Seen in → No.174
Through the years, I’ve been called negative more than once (¯\(ツ)/¯ ), which is probably why I clicked through on this essay by Enis Yucekoralp. He proposes a number of other ways of seeing negativity not as a curmudgeonly or depressive answer, but as a critical act, working through a struggle, acknowledging emotions, not engaging in performative positivity, and “to represent absence in a more abstract sense – the positive potential of ‘being without’ something. In this case: knowledge or certainty.”
But, at least in passing shades, negative emotions can hold great power. There resides in negativity the seed of critical thought and a beneficial duty to engage with one’s internal feelings. […]
Wellness capitalism is the symptom of a much more corrosive condition; as if more consumption were the answer to healing the wounds of capitalism. In reality, the promises of ‘mindfulness’, ‘positive mental attitude’ and ‘healthy living’ pledged by the industrial wellness complex are exposed as just one more arrow in the quiver of exploitation. […]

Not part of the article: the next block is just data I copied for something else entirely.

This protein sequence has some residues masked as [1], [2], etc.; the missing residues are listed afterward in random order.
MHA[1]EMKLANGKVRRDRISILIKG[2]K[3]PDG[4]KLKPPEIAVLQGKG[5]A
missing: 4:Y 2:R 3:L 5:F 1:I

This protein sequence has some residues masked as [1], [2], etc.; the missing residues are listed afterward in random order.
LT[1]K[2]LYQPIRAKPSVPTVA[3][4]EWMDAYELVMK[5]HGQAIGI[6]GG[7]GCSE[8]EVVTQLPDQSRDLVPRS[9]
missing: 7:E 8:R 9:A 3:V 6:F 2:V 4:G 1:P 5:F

When faced with unemployment, poverty, the housing crisis, family issues, the vast mess of life – how could one not express a certain negative attitude to living? And surely the toxically positive should be banned from preaching sermons about ‘looking on the bright side’?